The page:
But the tape I was really hunting for was a recording my father made in the final months of his life. Knowing he would be dying, he sat down in front of the camera and spoke into it. I watched it once, not long after his death, and shockingly, I can't remember what he talked about. I was still too grief-stricken to absorb it. Since then, I've been wanting to watch it again, but I can't find the tape.
I'm actually afraid to watch the recording. I was so utterly shattered by my father's death and overwhelmed by the loss of him that I've buried the memory of him to avoid the pain. I didn't cry at his funeral, and I seem to have lost a sense of him, the specifics of what he looked like, the sound of his voice. I'm afraid if I see him talking on the tape, it will bring him back to life, and I will then have to experience his death. You can't lose something that you forget you had, right?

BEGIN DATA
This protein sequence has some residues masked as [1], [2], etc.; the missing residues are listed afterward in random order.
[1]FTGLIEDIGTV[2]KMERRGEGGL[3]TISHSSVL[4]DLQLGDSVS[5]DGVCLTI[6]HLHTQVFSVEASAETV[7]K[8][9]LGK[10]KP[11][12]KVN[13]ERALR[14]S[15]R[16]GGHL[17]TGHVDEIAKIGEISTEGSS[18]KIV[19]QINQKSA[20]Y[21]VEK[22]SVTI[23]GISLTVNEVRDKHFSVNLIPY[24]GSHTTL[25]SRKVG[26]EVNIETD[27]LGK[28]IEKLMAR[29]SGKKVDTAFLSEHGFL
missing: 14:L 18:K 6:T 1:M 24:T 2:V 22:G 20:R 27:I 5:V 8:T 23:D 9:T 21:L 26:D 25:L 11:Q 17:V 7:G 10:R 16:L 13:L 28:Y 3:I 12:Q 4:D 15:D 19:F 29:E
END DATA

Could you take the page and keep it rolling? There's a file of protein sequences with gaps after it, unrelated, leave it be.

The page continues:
I brought the bag of VHS tapes into my son's room, where we have an old VCR player, and sat down on the floor. With Eddie on my lap, I inserted the first tape into the machine and braced myself. There were a few frames of fuzz as the tape was "tracking," and then the movie began to come into focus. It was a recording of Ken Burns' epic series, "New York," the episode where the sewing factory downtown catches fire with the workers inside.
I stuck the second tape in. It was a recording of Peter Jennings covering New Years' Eve in Time Square, December 1999. The third tape was my accountant, Alan Brachfeld, being interviewed on ABC News. I'm not sure how I came to possess that one.